Health Service Feasibility Analysis – 5 things you should consider before taking action
Have you thought about expanding your current services or adding a new one? There are many reasons one might consider doing this and they range from, providing a needed service to the community, to economic reasons. If you’re starting to go down this path, the first thing you will need to conduct is a health service feasibility analysis.
Health Service Feasibility Analysis – 5 things you should consider
1. The cost of the project
It is important to fully load all costs into the project. Most costs, such as equipment and space, are obvious but there are other costs that could significantly impact your bottom line. A common error is adding in the cost of additional space whether it is being leased or purchased, but not adding in the additional associated costs for utilities, insurance, and taxes. Another example is adding the cost of staff without considering the costs of a ramp-up period where you are paying for salaries, equipment and overhead but are not yet at full utilization.
2. How will you finance the project?
Will you need a loan or lease for equipment? Each method has cash flow and tax implications. What is the appropriate term of the financing to make sure your cash flow is positive? The debt service should allow for positive cash flow. Longer terms are better. Don’t get in over your head. You can structure your financing so that you can pay off your loan early without prepayment penalties while also having a long term in case you need some breathing room.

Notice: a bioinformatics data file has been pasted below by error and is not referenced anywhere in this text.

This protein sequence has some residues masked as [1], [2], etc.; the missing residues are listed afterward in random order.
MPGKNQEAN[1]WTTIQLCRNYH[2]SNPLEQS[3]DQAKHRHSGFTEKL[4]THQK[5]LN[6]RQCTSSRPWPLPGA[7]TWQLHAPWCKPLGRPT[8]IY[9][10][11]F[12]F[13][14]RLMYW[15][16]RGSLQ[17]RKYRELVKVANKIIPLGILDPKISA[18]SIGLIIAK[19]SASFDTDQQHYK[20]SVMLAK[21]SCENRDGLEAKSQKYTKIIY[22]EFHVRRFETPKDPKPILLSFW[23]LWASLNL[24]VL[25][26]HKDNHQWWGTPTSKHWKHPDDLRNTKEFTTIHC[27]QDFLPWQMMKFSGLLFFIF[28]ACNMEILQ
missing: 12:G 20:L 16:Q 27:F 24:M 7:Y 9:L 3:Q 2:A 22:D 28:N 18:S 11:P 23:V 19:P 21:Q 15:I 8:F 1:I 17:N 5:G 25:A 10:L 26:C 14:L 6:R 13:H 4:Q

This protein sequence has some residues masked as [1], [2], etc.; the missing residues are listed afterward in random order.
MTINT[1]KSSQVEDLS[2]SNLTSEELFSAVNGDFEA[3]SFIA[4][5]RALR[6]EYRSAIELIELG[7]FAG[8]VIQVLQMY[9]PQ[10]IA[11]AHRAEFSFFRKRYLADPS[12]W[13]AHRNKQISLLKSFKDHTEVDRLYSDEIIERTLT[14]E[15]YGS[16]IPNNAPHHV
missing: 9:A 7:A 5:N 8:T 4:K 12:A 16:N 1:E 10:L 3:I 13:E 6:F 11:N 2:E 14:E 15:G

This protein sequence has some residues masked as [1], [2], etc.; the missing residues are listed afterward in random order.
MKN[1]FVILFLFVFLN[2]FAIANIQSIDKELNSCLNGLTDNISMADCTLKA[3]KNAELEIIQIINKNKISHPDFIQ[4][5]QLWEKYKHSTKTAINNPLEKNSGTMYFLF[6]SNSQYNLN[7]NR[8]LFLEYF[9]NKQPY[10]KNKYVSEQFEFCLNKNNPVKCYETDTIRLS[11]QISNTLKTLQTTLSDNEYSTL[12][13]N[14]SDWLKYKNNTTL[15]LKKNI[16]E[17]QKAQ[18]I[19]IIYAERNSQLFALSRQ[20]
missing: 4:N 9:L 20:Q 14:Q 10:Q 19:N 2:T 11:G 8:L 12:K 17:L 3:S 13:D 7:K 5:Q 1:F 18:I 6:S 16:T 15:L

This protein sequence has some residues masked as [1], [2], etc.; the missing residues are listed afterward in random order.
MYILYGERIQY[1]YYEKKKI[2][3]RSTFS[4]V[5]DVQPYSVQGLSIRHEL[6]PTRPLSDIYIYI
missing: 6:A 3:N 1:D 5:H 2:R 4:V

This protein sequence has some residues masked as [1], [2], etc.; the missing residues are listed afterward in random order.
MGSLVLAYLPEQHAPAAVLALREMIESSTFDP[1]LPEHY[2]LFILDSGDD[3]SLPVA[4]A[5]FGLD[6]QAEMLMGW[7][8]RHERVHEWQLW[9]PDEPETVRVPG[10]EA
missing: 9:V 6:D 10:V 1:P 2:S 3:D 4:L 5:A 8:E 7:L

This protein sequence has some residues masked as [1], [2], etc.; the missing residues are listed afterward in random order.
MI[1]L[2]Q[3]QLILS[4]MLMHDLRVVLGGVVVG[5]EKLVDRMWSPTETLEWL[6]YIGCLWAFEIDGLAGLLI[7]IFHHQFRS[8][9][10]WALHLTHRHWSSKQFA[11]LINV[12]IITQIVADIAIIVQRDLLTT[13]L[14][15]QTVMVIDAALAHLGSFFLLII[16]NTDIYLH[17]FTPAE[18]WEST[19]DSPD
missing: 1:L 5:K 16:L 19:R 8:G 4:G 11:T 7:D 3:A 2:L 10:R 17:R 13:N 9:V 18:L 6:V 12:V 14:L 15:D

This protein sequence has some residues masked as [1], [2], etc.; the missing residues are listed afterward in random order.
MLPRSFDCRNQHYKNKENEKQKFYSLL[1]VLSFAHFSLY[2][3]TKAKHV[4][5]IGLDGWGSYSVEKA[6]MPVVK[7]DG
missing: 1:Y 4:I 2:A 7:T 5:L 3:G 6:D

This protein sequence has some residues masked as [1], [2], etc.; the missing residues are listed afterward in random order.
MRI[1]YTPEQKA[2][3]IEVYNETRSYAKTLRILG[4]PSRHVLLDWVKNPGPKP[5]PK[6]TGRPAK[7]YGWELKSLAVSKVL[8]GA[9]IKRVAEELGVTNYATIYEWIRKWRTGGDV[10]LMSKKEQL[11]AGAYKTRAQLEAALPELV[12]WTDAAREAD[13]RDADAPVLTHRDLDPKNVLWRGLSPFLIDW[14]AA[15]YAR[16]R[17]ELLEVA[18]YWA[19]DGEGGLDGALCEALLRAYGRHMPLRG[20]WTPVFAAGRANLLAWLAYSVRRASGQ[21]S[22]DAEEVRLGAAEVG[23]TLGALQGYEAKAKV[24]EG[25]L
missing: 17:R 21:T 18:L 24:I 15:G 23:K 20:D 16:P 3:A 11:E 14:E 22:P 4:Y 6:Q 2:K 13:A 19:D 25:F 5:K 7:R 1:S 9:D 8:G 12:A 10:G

3. Calculate the potential revenue of the project
Use actual CPT codes, local reimbursement rates, and projected volume. Be sure to calculate best and worst case scenarios and be realistic about volume.
4. Is there demand for the service?
Do you receive requests for the service or are there currently long waits for the service in your community?
5. What is the current and future regulatory environment?
Do you need any special licensing? Plan for the amount of time it will take to obtain the license. For example, if you start an onsite laboratory you will need a CLIA certificate which is granted by the state. These are easily obtained and are granted relatively quickly, usually 45-60 days. If you want to start a surgery center you may need a Certificate of Need from the state. This is a lengthy and complicated process in many states.
Plan carefully and your project will go smoothly. You can generate that additional revenue or provide that badly needed service to your community.
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